Installing Emacs on Windows 95/98/2K/NT/ME/XP/Vista/7/8/10

July 1, 2020

Many people have successfully installed emacs on Windows 95, 98, 2K, NT, ME, XP, Vista, 7, 8, and 10 using the instructions below.

Disclaimer: This page is being maintained mainly for my students. Use these instructions at your own risk if you are not a student taking one of my classes. There is no warranty in any form or shape whatsoever! There is no guarantee that these instructions are up-to-date although I will try to update them for my students on an on-going basis. With that understood you may continue with the rest of this page if you choose to accept these terms.

Emacs version 26.3: This was the latest version available at the time of this writing (July 1, 2020).

Follow these steps to download and install Emacs on your windows machine. There is no room for creativity here; you must follow the directions exactly - every single word.!.

  1. Pick the drive and a folder in which you want to install Emacs. I'll assume that it is C:\emacs, but you can choose a different one. If you choose a different drive or a different folder, you'll need to adapt the directions below accordingly.
  2. Create an empty folder C:\emacs.
  3. Go here and download the following (or the latest version if you find a newer one) under the link emacs-26/ into the folder that you created above:    2019-08-30 09:05 215M  
    At this point, you should have one file named of about 225.7 megabytes in the C:\emacs folder. Check to be sure.
  4. Click on that file using Windows Explorer to extract files from that archived file. When you click on that file, you will see a number of folders including bin. Inside the bin folder, you will see runemacs.exe. Click on it to run. The system will tell you that you would have to extract the file to be able to run. Extract all files into the folder C:\emacs. (Extracting the files took about an hour for me -:( ). Once extraction is done, you will see folders such as bin, etc, include, etc. At this point, you have downloaded and placed the files in the right places.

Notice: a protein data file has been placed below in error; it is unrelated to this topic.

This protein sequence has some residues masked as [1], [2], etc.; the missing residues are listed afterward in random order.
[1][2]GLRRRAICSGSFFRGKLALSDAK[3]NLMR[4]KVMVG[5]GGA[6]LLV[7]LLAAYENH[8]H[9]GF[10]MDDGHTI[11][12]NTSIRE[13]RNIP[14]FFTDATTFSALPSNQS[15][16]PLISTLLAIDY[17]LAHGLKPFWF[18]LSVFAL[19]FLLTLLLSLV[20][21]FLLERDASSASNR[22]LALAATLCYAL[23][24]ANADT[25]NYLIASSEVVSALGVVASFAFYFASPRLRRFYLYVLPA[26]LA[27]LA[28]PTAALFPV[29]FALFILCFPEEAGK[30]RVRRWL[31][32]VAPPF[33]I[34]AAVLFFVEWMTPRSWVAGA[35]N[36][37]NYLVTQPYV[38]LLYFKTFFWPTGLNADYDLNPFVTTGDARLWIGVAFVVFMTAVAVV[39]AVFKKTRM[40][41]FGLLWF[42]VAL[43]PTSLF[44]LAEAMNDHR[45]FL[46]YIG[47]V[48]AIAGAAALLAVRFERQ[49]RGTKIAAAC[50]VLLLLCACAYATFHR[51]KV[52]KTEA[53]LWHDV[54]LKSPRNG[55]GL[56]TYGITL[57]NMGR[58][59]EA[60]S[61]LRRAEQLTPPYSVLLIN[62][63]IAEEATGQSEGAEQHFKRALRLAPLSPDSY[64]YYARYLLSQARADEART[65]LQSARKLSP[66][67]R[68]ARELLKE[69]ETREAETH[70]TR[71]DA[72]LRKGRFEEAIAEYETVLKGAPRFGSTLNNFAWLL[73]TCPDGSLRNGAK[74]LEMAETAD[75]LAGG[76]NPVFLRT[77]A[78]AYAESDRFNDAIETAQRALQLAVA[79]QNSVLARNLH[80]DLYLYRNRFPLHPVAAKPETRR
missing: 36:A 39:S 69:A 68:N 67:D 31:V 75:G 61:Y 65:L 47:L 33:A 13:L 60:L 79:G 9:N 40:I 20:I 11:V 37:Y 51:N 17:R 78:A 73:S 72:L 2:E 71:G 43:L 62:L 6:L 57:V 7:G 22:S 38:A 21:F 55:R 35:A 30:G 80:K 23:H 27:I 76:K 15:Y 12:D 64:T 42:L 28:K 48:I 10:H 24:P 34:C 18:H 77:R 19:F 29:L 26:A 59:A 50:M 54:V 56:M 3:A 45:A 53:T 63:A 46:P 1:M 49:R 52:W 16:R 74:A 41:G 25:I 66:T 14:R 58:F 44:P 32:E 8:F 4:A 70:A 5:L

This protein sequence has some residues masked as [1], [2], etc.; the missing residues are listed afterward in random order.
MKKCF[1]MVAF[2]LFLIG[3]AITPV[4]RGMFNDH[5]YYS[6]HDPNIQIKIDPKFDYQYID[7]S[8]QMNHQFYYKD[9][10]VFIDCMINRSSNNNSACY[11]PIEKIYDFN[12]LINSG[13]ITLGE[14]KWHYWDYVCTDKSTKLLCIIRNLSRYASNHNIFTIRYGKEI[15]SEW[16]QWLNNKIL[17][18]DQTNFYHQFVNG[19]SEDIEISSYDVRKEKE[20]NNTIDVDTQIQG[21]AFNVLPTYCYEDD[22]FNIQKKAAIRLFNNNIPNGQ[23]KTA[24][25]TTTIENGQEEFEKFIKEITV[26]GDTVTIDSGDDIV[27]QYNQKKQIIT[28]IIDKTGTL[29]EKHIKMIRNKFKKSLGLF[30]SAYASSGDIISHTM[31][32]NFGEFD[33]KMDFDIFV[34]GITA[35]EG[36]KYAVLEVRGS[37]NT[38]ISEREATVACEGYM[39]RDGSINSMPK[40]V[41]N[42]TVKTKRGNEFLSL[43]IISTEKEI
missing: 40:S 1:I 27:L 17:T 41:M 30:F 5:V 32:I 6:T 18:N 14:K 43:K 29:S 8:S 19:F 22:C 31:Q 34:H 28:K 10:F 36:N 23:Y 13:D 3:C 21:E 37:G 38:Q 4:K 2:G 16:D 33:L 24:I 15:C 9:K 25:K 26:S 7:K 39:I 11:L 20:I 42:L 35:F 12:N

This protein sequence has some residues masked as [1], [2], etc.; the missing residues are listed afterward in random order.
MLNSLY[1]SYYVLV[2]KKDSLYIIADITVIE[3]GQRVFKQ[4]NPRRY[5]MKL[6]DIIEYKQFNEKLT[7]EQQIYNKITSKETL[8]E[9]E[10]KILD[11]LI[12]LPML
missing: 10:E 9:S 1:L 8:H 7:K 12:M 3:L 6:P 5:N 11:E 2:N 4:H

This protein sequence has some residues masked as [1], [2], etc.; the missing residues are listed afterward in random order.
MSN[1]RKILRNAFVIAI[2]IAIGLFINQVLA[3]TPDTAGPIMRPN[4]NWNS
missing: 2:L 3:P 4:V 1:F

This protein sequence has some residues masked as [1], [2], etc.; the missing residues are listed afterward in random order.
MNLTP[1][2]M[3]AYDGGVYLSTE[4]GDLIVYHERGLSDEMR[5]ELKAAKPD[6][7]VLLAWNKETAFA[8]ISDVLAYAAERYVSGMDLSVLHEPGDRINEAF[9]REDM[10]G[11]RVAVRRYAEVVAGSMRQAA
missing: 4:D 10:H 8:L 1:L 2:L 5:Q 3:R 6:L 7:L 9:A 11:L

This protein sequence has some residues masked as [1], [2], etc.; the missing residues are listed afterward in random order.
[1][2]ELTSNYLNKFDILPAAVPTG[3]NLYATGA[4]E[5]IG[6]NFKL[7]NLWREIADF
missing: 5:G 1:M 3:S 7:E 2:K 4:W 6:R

5. Depending on the operating system that you use, choose one of the following paths:

  6. Restart your machine.
  7. Let's run emacs now. At this point, you might want to create an icon on your desktop for the Emacs that you just installed. Go to the C:\emacs\bin folder using Windows Explorer. There you will find a file named runemacs.exe. Create a Shortcut, then you will see a file named runemacs.exe - Shortcut. Before you drag it to the desktop or to the dock, you might want to change the default 'Start in' folder. Change it to whatever you like through the Properties menu of the Shortcut file. In my case, I changed it from C:\emacs\bin to C:\Users\alee, which is my home folder. Your emacs will use that folder as the base folder when it looks for a file to edit. Now, you are ready to drag the Shortcut file to the desktop or to the dock so that you can use it to run Emacs from there from now on. Now, you should be in business - run it! If it doesn't work, you've made a mistake in one of the steps above. Double and triple check.
  8. Now you are ready to customize your emacs a little so that it will recognize the syntax of the source file that you will edit, e.g., Java files with the .java extension. It also adds other nice features such as file name completion. So, do it by all means. Download init.el to C:\emacs\.emacs.d\init.el by right-clicking on the link. Yes, there should be a folder named .emacs.d by now since you should have run emacs at least once by now. Download init.el into that folder.
  9. If you want to clean up a little, you may delete at this point. You still need .emacs.d in the C:\emacs folder though.
  10. To learn how to use Emacs, try this simple tutorial that I wrote. If you want something more serious, try Emacs Tutorial that you can find under the Help menu in the Emacs window.
  11. [Optional:] GNU Emacs FAQ For MS Windows.

Maintained by Art Lee (alee att sunykorea dott ac dott kr). Last modified . . .